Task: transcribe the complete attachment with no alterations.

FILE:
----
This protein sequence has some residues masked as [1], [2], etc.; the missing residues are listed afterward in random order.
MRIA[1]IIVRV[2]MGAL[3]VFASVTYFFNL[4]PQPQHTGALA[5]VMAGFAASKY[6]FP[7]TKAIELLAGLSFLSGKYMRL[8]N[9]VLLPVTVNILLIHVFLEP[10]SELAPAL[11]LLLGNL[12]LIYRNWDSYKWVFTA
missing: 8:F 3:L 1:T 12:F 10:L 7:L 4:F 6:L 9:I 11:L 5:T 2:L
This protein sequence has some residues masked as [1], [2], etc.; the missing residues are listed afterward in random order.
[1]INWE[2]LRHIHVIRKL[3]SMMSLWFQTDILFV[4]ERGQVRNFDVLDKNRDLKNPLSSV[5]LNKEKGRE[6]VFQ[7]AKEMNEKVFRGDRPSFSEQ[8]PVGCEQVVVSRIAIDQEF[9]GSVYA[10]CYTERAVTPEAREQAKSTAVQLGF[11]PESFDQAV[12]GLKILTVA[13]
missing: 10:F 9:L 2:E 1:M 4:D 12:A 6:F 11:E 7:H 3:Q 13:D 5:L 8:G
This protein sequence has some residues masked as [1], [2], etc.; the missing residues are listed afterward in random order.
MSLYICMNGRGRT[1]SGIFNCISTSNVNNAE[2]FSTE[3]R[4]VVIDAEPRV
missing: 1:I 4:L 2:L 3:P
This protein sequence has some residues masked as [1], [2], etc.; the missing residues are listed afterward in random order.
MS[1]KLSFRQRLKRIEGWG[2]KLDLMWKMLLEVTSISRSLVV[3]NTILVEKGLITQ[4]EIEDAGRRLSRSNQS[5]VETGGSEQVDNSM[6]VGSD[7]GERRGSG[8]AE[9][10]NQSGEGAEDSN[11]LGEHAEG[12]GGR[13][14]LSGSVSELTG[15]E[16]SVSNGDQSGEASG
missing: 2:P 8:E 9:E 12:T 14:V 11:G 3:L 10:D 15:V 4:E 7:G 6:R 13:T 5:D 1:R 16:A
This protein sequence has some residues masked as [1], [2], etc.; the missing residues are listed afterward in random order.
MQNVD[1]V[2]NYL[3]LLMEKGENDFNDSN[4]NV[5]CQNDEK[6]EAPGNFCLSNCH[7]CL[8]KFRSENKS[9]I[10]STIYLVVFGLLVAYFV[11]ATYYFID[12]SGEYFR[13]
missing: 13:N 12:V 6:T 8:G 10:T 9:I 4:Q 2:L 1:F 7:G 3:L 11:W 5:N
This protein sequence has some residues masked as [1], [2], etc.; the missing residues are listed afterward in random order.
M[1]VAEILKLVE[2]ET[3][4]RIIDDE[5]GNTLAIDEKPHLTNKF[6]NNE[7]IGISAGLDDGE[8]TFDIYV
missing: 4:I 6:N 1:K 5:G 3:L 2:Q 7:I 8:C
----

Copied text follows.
This protein sequence has some residues masked as [1], [2], etc.; the missing residues are listed afterward in random order.
MRIA[1]IIVRV[2]MGAL[3]VFASVTYFFNL[4]PQPQHTGALA[5]VMAGFAASKY[6]FP[7]TKAIELLAGLSFLSGKYMRL[8]N[9]VLLPVTVNILLIHVFLEP[10]SELAPAL[11]LLLGNL[12]LIYRNWDSYKWVFTA
missing: 8:F 3:L 1:T 12:F 10:L 7:L 4:F 6:L 9:I 11:L 5:T 2:L
This protein sequence has some residues masked as [1], [2], etc.; the missing residues are listed afterward in random order.
[1]INWE[2]LRHIHVIRKL[3]SMMSLWFQTDILFV[4]ERGQVRNFDVLDKNRDLKNPLSSV[5]LNKEKGRE[6]VFQ[7]AKEMNEKVFRGDRPSFSEQ[8]PVGCEQVVVSRIAIDQEF[9]GSVYA[10]CYTERAVTPEAREQAKSTAVQLGF[11]PESFDQAV[12]GLKILTVA[13]
missing: 10:F 9:L 2:E 1:M 4:D 12:A 6:F 11:E 7:H 3:Q 13:D 5:L 8:G
This protein sequence has some residues masked as [1], [2], etc.; the missing residues are listed afterward in random order.
MSLYICMNGRGRT[1]SGIFNCISTSNVNNAE[2]FSTE[3]R[4]VVIDAEPRV
missing: 1:I 4:L 2:L 3:P
This protein sequence has some residues masked as [1], [2], etc.; the missing residues are listed afterward in random order.
MS[1]KLSFRQRLKRIEGWG[2]KLDLMWKMLLEVTSISRSLVV[3]NTILVEKGLITQ[4]EIEDAGRRLSRSNQS[5]VETGGSEQVDNSM[6]VGSD[7]GERRGSG[8]AE[9][10]NQSGEGAEDSN[11]LGEHAEG[12]GGR[13][14]LSGSVSELTG[15]E[16]SVSNGDQSGEASG
missing: 2:P 8:E 9:E 12:T 14:V 11:G 3:L 10:D 15:V 4:E 7:G 6:R 13:T 5:D 1:R 16:A
This protein sequence has some residues masked as [1], [2], etc.; the missing residues are listed afterward in random order.
MQNVD[1]V[2]NYL[3]LLMEKGENDFNDSN[4]NV[5]CQNDEK[6]EAPGNFCLSNCH[7]CL[8]KFRSENKS[9]I[10]STIYLVVFGLLVAYFV[11]ATYYFID[12]SGEYFR[13]
missing: 13:N 12:V 6:T 8:G 10:T 9:I 4:Q 2:L 1:F 7:G 3:L 11:W 5:N
This protein sequence has some residues masked as [1], [2], etc.; the missing residues are listed afterward in random order.
M[1]VAEILKLVE[2]ET[3][4]RIIDDE[5]GNTLAIDEKPHLTNKF[6]NNE[7]IGISAGLDDGE[8]TFDIYV
missing: 4:I 6:N 1:K 5:G 3:L 2:Q 7:I 8:C